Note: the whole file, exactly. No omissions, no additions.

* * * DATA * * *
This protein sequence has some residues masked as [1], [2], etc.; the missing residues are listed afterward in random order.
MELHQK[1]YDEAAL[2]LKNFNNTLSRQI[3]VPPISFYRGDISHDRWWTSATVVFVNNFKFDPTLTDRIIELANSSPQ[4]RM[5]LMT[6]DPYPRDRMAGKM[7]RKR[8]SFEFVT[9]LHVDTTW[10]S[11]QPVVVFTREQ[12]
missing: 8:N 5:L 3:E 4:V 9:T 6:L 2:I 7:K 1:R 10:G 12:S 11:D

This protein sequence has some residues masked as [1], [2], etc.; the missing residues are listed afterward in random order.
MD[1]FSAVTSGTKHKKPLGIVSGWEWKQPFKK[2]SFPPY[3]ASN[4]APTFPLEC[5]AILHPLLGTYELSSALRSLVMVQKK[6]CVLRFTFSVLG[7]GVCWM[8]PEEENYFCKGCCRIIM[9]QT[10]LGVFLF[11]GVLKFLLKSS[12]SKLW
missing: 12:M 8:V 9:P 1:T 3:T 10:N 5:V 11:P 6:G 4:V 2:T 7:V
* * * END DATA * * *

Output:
This protein sequence has some residues masked as [1], [2], etc.; the missing residues are listed afterward in random order.
MELHQK[1]YDEAAL[2]LKNFNNTLSRQI[3]VPPISFYRGDISHDRWWTSATVVFVNNFKFDPTLTDRIIELANSSPQ[4]RM[5]LMT[6]DPYPRDRMAGKM[7]RKR[8]SFEFVT[9]LHVDTTW[10]S[11]QPVVVFTREQ[12]
missing: 8:N 5:L 3:E 4:V 9:T 6:L 2:I 7:K 1:R 10:G 12:S 11:D

This protein sequence has some residues masked as [1], [2], etc.; the missing residues are listed afterward in random order.
MD[1]FSAVTSGTKHKKPLGIVSGWEWKQPFKK[2]SFPPY[3]ASN[4]APTFPLEC[5]AILHPLLGTYELSSALRSLVMVQKK[6]CVLRFTFSVLG[7]GVCWM[8]PEEENYFCKGCCRIIM[9]QT[10]LGVFLF[11]GVLKFLLKSS[12]SKLW
missing: 12:M 8:V 9:P 1:T 3:T 10:N 5:V 11:P 6:G 4:V 2:T 7:V